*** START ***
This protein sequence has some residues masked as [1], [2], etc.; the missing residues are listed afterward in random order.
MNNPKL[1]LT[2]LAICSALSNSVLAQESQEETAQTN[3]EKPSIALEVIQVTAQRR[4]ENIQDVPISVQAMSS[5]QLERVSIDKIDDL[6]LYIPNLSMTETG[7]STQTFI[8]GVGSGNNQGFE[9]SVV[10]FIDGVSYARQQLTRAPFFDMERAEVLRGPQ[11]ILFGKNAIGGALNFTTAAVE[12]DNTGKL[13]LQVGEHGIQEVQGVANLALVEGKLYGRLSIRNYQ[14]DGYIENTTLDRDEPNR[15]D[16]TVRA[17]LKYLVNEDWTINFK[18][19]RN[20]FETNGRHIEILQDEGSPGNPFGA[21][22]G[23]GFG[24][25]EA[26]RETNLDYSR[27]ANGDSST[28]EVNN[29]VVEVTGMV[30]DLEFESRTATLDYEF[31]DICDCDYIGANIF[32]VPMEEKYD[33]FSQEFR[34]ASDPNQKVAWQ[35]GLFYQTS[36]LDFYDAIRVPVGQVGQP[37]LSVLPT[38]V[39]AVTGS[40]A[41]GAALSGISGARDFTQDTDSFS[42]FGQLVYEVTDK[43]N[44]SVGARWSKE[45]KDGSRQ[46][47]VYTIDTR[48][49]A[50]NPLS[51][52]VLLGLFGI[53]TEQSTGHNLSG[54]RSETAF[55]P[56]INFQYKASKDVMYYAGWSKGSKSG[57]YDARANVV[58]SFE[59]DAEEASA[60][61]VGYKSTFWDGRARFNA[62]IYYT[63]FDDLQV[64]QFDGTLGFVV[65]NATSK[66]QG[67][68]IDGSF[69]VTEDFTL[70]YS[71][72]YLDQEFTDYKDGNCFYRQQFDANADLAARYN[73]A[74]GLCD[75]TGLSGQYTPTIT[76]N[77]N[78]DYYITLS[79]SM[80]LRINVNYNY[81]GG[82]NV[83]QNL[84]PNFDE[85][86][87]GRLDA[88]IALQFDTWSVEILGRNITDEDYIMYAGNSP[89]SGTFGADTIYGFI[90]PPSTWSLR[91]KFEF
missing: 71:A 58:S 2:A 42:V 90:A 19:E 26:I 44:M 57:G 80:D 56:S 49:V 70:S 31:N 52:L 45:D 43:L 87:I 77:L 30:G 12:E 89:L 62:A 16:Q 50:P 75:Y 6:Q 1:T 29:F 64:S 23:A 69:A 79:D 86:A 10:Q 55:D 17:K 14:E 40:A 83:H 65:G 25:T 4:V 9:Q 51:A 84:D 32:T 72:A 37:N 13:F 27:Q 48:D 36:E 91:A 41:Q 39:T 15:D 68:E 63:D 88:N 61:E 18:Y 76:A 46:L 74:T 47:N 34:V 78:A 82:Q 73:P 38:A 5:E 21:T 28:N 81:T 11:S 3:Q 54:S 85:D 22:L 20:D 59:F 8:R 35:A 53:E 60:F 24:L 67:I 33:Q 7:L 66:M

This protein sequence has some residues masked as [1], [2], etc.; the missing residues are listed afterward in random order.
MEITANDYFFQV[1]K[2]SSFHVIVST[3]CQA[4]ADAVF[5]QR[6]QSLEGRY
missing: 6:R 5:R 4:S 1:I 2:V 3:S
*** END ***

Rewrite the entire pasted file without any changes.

This protein sequence has some residues masked as [1], [2], etc.; the missing residues are listed afterward in random order.
MNNPKL[1]LT[2]LAICSALSNSVLAQESQEETAQTN[3]EKPSIALEVIQVTAQRR[4]ENIQDVPISVQAMSS[5]QLERVSIDKIDDL[6]LYIPNLSMTETG[7]STQTFI[8]GVGSGNNQGFE[9]SVV[10]FIDGVSYARQQLTRAPFFDMERAEVLRGPQ[11]ILFGKNAIGGALNFTTAAVE[12]DNTGKL[13]LQVGEHGIQEVQGVANLALVEGKLYGRLSIRNYQ[14]DGYIENTTLDRDEPNR[15]D[16]TVRA[17]LKYLVNEDWTINFK[18][19]RN[20]FETNGRHIEILQDEGSPGNPFGA[21][22]G[23]GFG[24][25]EA[26]RETNLDYSR[27]ANGDSST[28]EVNN[29]VVEVTGMV[30]DLEFESRTATLDYEF[31]DICDCDYIGANIF[32]VPMEEKYD[33]FSQEFR[34]ASDPNQKVAWQ[35]GLFYQTS[36]LDFYDAIRVPVGQVGQP[37]LSVLPT[38]V[39]AVTGS[40]A[41]GAALSGISGARDFTQDTDSFS[42]FGQLVYEVTDK[43]N[44]SVGARWSKE[45]KDGSRQ[46][47]VYTIDTR[48][49]A[50]NPLS[51][52]VLLGLFGI[53]TEQSTGHNLSG[54]RSETAF[55]P[56]INFQYKASKDVMYYAGWSKGSKSG[57]YDARANVV[58]SFE[59]DAEEASA[60][61]VGYKSTFWDGRARFNA[62]IYYT[63]FDDLQV[64]QFDGTLGFVV[65]NATSK[66]QG[67][68]IDGSF[69]VTEDFTL[70]YS[71][72]YLDQEFTDYKDGNCFYRQQFDANADLAARYN[73]A[74]GLCD[75]TGLSGQYTPTIT[76]N[77]N[78]DYYITLS[79]SM[80]LRINVNYNY[81]GG[82]NV[83]QNL[84]PNFDE[85][86][87]GRLDA[88]IALQFDTWSVEILGRNITDEDYIMYAGNSP[89]SGTFGADTIYGFI[90]PPSTWSLR[91]KFEF
missing: 71:A 58:S 2:A 42:V 90:A 19:E 26:I 44:M 57:G 80:D 56:S 49:V 70:S 31:N 52:L 45:D 43:L 87:I 77:L 30:G 12:E 89:L 62:A 16:Q 50:P 75:Y 6:Q 1:T 29:F 64:S 23:A 69:A 79:D 86:A 10:Q 55:D 17:K 14:E 40:A 83:H 65:G 25:T 4:V 9:Q 51:A 84:D 32:T 72:A 37:N 13:F 27:Q 48:D 36:E 91:A 41:Q 39:T 15:D 68:E 63:D 88:N 61:E 18:Y 76:A 46:L 74:T 47:N 34:V 78:A 82:Q 73:P 38:A 5:E 21:T 28:N 81:T 11:S 3:Q 54:S 85:D 22:L 20:D 59:F 8:R 35:A 53:E 60:F 24:L 67:I 33:Q 7:L 66:M

This protein sequence has some residues masked as [1], [2], etc.; the missing residues are listed afterward in random order.
MEITANDYFFQV[1]K[2]SSFHVIVST[3]CQA[4]ADAVF[5]QR[6]QSLEGRY
missing: 6:R 5:R 4:S 1:I 2:V 3:S